Tuesday, February 19, 2013

Food price volatility and financial speculation

Global price of many foods shot to historic highs in 2008. Following a sharp fall thereafter, prices began to rise in 2009, spiking again in 2010. After another decline, prices have again risen sharply in 2012. Price volatility has been unusually high. Many have pointed to major changes in supply and demand conditions as the primary cause. Others identify financial speculators as the culprits. Establishing cause and effect has proven to be impossible. Opinion has become polarised and oppositional.
What is not in dispute is the huge increase in financial investments of various forms in futures markets, including food. Some point to the correlation between these flows and price movements, arguing that some financial speculators (i.e. index funds) increase net demand and therefore prices, while others (i.e. hedge funds) increase volatility. While the correlations are not disputed, the direction of causality is: opponents counter that rising prices have attracted investors, and that food markets have always been characterised by price volatility, and that hedge funds are attracted to volatile markets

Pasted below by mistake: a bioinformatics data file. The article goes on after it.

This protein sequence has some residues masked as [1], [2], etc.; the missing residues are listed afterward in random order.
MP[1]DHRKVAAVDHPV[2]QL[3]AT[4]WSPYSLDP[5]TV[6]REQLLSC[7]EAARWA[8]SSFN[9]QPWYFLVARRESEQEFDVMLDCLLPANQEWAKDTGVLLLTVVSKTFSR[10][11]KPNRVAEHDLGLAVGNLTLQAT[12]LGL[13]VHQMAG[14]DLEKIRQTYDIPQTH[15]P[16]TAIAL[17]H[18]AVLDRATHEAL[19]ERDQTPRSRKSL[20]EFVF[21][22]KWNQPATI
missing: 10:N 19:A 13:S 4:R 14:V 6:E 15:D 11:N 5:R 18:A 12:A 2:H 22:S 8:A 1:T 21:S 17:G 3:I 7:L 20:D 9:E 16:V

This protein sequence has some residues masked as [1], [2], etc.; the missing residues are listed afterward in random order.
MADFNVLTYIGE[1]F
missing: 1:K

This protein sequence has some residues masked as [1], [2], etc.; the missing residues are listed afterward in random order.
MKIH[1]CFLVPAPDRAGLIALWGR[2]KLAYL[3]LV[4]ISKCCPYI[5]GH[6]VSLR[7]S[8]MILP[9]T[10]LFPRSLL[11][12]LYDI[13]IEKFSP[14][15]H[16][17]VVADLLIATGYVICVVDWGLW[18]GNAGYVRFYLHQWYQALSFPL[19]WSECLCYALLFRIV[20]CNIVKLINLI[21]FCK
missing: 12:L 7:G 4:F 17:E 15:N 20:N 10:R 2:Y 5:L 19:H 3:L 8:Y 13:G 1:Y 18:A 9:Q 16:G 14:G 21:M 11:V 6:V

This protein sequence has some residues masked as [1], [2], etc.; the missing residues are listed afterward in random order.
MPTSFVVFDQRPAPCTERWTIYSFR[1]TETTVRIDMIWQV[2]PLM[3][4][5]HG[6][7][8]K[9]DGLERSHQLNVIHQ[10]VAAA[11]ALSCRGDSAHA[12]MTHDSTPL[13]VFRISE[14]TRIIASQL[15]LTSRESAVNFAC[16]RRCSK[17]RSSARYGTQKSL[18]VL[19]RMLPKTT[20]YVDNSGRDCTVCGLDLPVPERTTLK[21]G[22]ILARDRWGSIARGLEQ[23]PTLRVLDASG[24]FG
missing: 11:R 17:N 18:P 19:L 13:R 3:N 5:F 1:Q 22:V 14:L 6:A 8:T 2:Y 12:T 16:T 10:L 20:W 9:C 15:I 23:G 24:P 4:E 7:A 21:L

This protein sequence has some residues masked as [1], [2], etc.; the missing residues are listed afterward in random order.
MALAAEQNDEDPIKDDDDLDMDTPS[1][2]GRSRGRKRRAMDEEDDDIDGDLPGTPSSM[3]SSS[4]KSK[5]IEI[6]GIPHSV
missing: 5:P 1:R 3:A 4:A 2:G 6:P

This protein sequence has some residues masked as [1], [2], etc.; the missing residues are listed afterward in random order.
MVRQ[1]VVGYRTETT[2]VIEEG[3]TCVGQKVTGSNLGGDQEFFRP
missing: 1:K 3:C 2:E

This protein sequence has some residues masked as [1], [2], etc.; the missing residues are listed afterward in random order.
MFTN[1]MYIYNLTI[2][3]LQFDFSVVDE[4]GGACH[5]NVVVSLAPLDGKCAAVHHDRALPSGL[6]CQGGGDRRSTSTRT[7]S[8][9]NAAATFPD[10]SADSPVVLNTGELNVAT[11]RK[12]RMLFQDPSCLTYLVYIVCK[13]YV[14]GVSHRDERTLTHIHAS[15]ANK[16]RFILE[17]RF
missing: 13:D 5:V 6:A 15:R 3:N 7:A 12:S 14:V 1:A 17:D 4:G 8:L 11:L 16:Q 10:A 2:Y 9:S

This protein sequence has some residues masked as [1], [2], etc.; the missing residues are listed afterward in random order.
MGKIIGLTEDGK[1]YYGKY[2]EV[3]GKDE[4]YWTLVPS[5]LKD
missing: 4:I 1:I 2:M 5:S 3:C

This article is available at: http://www.future-agricultures.org/publications/research-and-analysis/working-papers/doc_download/16...

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